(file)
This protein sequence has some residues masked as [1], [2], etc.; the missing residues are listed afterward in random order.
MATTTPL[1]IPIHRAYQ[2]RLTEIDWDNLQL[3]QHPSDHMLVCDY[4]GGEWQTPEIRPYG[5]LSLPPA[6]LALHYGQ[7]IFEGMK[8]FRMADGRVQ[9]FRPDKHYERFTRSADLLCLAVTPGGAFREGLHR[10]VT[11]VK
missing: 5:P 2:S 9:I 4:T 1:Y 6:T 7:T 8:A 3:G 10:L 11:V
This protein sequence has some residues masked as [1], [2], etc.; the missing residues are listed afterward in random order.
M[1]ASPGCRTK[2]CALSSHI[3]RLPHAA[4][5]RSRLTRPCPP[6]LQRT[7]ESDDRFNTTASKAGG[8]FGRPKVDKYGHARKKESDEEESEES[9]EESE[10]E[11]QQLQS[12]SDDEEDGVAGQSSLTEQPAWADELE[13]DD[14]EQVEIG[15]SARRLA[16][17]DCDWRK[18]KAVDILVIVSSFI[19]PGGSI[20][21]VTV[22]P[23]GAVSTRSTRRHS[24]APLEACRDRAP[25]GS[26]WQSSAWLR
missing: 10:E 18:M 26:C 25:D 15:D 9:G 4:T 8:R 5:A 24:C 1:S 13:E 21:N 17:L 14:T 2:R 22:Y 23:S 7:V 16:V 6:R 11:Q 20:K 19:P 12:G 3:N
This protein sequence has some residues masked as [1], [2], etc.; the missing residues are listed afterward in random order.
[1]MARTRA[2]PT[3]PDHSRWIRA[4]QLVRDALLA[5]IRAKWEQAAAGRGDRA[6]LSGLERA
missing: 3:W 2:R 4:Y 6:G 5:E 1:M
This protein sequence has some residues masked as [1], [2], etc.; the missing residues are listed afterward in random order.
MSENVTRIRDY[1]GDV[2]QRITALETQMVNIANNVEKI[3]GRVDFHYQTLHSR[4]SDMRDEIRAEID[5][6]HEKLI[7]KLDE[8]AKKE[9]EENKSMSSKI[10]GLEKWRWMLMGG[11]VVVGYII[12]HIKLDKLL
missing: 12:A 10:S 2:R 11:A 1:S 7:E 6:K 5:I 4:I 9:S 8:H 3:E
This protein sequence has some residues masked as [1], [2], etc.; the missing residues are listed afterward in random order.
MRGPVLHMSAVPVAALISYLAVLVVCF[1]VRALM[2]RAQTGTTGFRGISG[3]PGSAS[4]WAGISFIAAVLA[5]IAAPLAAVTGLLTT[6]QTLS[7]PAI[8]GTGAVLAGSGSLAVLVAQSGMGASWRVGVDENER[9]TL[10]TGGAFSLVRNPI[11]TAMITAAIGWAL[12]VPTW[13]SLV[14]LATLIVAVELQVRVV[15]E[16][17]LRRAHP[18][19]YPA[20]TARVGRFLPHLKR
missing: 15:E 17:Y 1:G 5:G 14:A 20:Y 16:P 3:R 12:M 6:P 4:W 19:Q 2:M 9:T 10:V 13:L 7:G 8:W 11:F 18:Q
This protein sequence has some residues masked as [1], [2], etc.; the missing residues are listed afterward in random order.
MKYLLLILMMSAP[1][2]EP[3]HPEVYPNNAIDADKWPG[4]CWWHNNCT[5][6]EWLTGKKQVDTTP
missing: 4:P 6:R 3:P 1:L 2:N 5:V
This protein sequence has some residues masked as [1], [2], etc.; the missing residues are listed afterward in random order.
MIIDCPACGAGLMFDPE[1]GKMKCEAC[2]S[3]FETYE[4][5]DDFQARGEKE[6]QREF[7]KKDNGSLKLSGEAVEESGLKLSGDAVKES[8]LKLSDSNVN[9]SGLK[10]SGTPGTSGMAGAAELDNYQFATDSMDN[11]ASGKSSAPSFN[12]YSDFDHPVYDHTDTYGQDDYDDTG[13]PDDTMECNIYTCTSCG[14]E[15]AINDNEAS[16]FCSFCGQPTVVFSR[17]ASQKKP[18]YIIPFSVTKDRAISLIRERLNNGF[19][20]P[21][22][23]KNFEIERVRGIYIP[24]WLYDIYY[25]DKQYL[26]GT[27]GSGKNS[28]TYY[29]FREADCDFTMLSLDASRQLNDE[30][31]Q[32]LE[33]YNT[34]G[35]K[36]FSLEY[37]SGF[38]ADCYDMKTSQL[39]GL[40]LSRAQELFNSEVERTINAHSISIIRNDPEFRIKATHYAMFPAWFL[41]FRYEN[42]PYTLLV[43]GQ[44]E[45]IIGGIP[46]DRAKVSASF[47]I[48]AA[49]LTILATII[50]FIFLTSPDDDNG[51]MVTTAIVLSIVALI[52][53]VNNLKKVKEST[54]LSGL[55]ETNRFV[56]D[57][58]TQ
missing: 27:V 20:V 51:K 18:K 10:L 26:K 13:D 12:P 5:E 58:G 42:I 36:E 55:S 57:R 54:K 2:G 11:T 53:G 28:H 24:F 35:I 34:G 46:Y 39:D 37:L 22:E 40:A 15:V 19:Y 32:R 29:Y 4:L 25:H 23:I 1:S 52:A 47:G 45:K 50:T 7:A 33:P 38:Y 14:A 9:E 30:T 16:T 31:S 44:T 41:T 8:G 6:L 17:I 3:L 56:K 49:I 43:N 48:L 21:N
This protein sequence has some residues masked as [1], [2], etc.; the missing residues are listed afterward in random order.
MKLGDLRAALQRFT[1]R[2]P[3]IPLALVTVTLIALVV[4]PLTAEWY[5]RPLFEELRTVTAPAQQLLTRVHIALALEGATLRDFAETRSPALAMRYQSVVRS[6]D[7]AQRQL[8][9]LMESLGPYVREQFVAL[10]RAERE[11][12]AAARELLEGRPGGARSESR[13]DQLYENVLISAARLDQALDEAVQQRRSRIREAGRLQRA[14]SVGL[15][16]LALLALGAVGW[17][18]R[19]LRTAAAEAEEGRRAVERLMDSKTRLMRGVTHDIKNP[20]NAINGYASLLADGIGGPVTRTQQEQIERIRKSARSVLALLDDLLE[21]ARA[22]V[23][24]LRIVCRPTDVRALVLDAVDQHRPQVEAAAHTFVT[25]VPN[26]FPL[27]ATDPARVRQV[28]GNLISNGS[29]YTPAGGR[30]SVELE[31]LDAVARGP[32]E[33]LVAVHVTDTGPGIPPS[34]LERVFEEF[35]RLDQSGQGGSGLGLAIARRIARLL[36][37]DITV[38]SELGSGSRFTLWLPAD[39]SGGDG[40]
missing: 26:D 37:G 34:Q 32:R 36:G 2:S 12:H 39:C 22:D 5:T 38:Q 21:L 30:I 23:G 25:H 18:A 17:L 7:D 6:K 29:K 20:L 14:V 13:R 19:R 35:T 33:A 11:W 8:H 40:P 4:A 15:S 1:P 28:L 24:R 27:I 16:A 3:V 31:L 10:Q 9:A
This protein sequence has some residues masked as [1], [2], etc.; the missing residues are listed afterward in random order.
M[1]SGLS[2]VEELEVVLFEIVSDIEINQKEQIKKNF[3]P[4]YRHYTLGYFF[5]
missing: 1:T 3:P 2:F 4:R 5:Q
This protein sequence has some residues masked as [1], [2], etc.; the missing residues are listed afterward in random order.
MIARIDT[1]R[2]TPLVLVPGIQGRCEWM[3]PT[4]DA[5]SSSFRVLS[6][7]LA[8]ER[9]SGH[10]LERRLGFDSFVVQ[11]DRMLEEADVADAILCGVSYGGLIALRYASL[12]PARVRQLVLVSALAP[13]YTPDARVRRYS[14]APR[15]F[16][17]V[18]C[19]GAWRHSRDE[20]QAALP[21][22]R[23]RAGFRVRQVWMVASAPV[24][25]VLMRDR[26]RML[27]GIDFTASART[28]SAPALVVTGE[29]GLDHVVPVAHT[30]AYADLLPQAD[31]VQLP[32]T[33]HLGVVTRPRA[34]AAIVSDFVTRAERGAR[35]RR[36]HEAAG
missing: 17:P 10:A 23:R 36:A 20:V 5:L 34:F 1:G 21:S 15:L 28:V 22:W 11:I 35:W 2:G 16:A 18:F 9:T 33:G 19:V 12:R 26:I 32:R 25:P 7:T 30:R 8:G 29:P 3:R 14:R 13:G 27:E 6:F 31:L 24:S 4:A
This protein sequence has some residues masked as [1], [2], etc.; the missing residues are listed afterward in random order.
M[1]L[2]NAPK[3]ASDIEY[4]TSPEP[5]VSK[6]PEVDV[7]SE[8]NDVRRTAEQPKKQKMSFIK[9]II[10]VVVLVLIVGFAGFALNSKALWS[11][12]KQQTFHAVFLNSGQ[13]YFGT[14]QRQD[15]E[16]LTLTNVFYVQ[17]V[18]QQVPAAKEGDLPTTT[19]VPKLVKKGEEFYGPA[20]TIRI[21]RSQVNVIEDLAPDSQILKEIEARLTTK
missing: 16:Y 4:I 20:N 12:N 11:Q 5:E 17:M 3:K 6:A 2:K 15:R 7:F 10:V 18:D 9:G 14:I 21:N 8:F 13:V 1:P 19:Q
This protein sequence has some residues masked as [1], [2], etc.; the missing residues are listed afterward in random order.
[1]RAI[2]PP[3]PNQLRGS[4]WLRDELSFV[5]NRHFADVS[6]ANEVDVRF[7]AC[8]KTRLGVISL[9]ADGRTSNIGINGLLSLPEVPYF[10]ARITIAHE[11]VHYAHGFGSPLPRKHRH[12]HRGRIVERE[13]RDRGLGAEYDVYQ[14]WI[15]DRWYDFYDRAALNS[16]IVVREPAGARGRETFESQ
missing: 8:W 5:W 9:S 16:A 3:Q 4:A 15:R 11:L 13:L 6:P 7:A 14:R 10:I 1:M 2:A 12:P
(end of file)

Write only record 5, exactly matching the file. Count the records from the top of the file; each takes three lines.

This protein sequence has some residues masked as [1], [2], etc.; the missing residues are listed afterward in random order.
MRGPVLHMSAVPVAALISYLAVLVVCF[1]VRALM[2]RAQTGTTGFRGISG[3]PGSAS[4]WAGISFIAAVLA[5]IAAPLAAVTGLLTT[6]QTLS[7]PAI[8]GTGAVLAGSGSLAVLVAQSGMGASWRVGVDENER[9]TL[10]TGGAFSLVRNPI[11]TAMITAAIGWAL[12]VPTW[13]SLV[14]LATLIVAVELQVRVV[15]E[16][17]LRRAHP[18][19]YPA[20]TARVGRFLPHLKR
missing: 15:E 17:Y 1:G 5:G 14:A 20:Y 16:P 3:R 12:M 6:P 4:W 19:Q 2:M 9:T 10:V 13:L 7:G 8:W 11:F 18:Q